Looking for a Dog-Friendly Neighborhood? Try Harlem

By Jeff Mays on April 27, 2011 10:01am | Updated on April 28, 2011 6:23am

By Jeff Mays

DNAinfo Reporter/Producer

HARLEM — When Posh Paws, a pet store on Frederick Douglass Boulevard, opened five years ago, they sold the kind of low-end dog food normally found in supermarkets. 

Today, the store sells holistic and organic dog foods — and starting this week, they'll begin offering grooming.

"In just a couple of years I've seen a change," said Katy Kishida, 34, manager of Posh Paws. "There's definitely a different clientele. As the neighborhood changes, so have we."

It's just one of the ways dog owners say that Harlem is becoming more pooch-friendly. With expanded pet services, buildings that are dog-friendly, new dog runs and stores that now allow four-legged shoppers — as long as they're on leashes — the neighborhood is becoming a haven for dog-lovers.

"I find Harlem to be very dog-friendly," said Matthew Holmgren, 38, a real estate financier who brought his Cotton de Tulear named DeGaulle into Posh Paws to arrange a grooming.

But Holmgren said he can tell that Harlem is still a neighborhood in transition when it comes to dogs. He has a dog even though his building has a no-pet policy because of a misprint in the lease.

And there are still people who are so frightened of his dog that they cross the street, like an elderly woman he runs across during morning walks.

"You can tell some people were not raised around animals and are a bit skittish, especially when they cross the street when they see you coming," Holmgren said. "But most of the store owners are accepting. They let you in to do your business as long as the dog behaves."

Steve Kliegerman, executive director of Halstead Property Development Marketing, has worked in Harlem for almost a decade. New buildings located close to parks and dog runs are making a lot of clients happy, he said.

"We are definitely seeing an increase in the total number of buyers with pets in Harlem," said Kliegerman. "The new condos and co-ops typically don't have pet restrictions and because of that those buildings are more in demand for pet lovers because they don't have to worry about the rules changing."

At two buildings Halstead represents, the nearby park amenities have become factors in helping dog owners choose the location as home. At Fifth on the Park, a 28-story condominium building at 120th Street and Fifth Avenue, approximately 25 percent of the owners have dogs. Just across the street in Marcus Garvey Park is a popular dog run.

Several buyers at 88 Morningside Ave., a 12-story condo building located at West 122nd Street across from Morningside Park, have been helped in their decision to purchase by the dog run across the street.

Patricia Irvin, 56, a former Wall Street lawyer turned real estate investor was looking for a dog-friendly building when she moved from the Upper East Side in August 2009 because she wanted a place that could accommodate her mom and her mom's companion, Molly, a poodle and terrier mix she purchased to keep her mom company after her father died. She also planned to get a dog of her own.

But after her mother passed away recently, Molly became a full-time Harlem resident. "She loves the park and there are so many people with dogs up here," Irvin said.

She takes Molly to Marcus Garvey Park at least twice a day and the quick walk to Central Park also makes the area a great location.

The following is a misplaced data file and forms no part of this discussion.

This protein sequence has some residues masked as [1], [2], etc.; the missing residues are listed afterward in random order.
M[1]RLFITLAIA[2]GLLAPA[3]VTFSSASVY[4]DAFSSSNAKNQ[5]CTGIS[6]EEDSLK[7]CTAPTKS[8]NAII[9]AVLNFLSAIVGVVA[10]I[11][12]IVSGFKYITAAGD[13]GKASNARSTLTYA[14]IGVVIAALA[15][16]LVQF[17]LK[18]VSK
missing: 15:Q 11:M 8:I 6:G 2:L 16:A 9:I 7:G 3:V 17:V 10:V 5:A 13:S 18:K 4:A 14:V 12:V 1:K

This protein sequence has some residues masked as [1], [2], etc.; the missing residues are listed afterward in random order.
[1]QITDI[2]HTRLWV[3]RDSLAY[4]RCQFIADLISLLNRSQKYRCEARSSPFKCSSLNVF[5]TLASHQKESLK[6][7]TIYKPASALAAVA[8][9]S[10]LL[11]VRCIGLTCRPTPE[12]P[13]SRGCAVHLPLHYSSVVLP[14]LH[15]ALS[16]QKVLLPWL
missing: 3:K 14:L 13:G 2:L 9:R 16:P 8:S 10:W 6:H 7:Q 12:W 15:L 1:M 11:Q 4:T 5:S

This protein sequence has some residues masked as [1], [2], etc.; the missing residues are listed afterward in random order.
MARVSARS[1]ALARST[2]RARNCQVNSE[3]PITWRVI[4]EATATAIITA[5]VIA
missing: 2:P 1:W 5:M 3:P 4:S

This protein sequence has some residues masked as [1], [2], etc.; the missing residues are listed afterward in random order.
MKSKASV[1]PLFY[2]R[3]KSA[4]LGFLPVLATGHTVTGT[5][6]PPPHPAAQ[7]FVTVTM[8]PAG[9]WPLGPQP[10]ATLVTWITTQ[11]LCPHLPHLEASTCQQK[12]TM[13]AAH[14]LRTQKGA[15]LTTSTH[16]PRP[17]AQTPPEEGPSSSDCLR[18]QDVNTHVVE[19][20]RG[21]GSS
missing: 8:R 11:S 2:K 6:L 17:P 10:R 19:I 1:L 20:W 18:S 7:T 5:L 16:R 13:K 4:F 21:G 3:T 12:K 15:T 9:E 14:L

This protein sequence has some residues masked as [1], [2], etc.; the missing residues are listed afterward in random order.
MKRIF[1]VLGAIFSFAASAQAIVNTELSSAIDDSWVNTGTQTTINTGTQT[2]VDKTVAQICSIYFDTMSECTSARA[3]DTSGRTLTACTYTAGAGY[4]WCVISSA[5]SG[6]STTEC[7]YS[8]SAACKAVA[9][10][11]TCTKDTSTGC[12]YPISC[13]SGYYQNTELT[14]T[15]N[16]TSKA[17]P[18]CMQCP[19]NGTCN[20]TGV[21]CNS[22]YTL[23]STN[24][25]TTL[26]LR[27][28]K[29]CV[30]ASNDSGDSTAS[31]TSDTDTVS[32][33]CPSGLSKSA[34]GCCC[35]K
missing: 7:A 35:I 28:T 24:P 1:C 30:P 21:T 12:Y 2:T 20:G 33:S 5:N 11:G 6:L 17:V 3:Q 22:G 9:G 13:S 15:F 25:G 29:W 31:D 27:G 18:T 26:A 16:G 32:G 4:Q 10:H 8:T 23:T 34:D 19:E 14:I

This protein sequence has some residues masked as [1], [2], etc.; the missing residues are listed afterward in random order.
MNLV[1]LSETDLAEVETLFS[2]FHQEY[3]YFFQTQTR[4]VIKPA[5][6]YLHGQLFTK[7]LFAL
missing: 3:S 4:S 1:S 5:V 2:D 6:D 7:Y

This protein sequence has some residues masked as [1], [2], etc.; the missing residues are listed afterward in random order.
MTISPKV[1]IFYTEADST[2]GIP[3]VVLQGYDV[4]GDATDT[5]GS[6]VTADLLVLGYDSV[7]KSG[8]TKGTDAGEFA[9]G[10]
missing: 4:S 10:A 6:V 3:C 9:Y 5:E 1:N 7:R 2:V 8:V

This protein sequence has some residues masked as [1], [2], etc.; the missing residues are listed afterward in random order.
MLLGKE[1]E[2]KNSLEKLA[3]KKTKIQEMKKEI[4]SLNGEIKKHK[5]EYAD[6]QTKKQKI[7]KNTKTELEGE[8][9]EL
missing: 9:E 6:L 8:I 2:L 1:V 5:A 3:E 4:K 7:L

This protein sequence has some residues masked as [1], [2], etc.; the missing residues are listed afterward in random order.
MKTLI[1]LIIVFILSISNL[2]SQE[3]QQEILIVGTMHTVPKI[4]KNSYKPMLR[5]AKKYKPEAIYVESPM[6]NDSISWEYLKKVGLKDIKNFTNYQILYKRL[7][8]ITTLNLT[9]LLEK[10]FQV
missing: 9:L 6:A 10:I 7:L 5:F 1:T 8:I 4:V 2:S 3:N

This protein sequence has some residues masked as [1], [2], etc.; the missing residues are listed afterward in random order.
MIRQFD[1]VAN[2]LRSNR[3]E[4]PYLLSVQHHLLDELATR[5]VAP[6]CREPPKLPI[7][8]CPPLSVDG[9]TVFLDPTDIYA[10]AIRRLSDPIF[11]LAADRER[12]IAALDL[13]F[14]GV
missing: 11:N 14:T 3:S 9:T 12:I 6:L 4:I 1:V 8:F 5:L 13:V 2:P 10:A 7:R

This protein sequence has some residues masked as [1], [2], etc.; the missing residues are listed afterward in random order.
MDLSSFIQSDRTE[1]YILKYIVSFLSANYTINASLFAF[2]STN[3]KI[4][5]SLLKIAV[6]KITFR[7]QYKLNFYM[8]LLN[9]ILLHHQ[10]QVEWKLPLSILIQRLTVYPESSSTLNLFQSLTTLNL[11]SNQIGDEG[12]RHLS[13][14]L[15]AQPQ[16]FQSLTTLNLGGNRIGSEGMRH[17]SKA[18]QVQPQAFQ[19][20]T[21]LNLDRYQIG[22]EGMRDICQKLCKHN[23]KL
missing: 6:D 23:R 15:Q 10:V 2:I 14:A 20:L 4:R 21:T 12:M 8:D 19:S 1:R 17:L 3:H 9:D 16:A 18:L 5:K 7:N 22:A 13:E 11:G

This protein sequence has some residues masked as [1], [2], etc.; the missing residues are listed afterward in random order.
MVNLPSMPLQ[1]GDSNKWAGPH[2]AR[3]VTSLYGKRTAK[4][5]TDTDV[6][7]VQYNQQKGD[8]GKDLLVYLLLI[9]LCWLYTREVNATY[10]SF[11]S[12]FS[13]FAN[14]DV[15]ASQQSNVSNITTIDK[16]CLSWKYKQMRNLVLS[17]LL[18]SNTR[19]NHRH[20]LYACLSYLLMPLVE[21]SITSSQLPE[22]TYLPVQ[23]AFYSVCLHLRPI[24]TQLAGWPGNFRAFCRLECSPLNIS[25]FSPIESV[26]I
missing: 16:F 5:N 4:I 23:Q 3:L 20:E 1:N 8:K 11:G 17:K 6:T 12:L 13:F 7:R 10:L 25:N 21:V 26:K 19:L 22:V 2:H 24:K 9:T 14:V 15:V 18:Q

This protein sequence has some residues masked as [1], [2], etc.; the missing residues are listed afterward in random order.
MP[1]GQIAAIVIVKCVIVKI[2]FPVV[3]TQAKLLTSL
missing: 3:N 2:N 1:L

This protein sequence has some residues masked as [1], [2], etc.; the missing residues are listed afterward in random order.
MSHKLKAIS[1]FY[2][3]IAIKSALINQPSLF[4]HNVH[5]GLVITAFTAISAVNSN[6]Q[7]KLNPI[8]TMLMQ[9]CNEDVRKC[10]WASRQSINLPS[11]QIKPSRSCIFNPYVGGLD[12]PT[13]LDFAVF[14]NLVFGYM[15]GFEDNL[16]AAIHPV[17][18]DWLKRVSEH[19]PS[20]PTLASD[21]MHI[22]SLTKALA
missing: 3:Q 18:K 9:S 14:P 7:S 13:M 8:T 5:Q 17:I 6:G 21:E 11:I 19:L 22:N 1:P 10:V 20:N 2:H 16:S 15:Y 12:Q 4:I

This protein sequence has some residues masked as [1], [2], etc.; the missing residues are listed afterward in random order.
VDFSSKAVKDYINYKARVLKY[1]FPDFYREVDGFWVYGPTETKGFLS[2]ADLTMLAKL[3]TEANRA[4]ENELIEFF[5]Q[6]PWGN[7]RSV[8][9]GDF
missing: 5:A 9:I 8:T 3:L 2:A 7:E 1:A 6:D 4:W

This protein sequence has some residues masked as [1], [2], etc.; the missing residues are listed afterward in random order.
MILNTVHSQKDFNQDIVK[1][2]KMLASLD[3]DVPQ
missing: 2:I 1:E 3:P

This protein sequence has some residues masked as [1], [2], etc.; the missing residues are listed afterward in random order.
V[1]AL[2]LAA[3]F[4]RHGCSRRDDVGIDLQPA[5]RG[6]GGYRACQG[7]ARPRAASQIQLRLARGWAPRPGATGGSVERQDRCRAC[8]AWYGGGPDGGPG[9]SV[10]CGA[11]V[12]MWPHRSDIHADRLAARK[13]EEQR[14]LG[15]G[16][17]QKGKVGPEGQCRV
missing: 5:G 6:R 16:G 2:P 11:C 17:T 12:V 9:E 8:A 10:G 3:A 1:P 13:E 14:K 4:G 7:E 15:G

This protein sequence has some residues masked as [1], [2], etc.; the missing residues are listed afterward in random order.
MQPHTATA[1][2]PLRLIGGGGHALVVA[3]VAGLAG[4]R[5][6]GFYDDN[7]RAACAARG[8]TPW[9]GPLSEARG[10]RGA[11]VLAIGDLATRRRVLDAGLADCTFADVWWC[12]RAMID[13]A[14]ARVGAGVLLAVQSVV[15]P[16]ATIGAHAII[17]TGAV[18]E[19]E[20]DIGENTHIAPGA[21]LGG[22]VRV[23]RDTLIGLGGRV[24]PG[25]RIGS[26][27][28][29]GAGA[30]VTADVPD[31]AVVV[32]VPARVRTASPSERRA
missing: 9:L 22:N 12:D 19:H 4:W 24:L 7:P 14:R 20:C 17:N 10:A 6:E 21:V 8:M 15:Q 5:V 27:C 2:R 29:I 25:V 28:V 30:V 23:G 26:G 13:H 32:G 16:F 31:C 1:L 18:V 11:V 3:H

"Every day, I have a conversation with a stranger and it's just because of my dog," said Irvin.

Brad Taylor, a board member and former president of Friends of Morningside Park, said the dog run is a big selling point in the area and has helped to revitalize the park.

"It was sighted very purposely in an area that had a lot of problems with drug users and other illicit activities going on," Taylor said. "And because it gets visitors all times of the day, the community of dog users has driven out the not so savory uses going on in the park."

Kliegerman said developers of future buildings in Harlem are considering steps to make the area even more pet-friendly. Some downtown buildings have dedicated dog-washing areas in the basement and at least one Harlem developer is considering that for an upcoming project.

"No building I'm ever involved with in Harlem will not be pet-friendly," said Lewis Futterman, a co-developer of Fifth on the Park as he played with Molly outside of the building. "People love having their dogs here."

But there are still issues preventing Harlem from becoming a complete dog haven, said dog owners. One is fellow dog owners who don't clean up after their pets.

"I would like to see people cleaning up after their dogs because I've seen very few people cleaning up," Holmgren said. "It makes the neighborhood look bad and gives us dog owners a bad reputation."

He's so vexed by the problem that he's considering an effort to place plastic bags at strategic locations along Frederick Douglass Boulevard. Irvin said there are also issues with people cleaning up after their dogs at the Marcus Garvey Park dog run. Some owners have started gathering once a month to clean the run themselves.

There are also a lot of un-spayed pit bull mixes in the neighborhood, some of whom are aggressive, said Kishida. Glenn Turnbull, who was visiting the shop, pointed out a photo on the wall of a small dog that was killed by a pit bull in the area a few months ago.

"You can sometimes tell the dogs are used for fighting," Kishida said.

Despite the issues, Kishida said she knew Harlem surpassed the dog tipping point when national pet retailer PetSmart arrived at the East River Plaza mall in East Harlem.

"They are like the Walmart of pet stores," said Kishida. "Them coming to the area is like when the Starbucks arrived here a few years ago. I said: 'This neighborhood is beginning to change.'"

Advertisement

Advertisement

Advertisement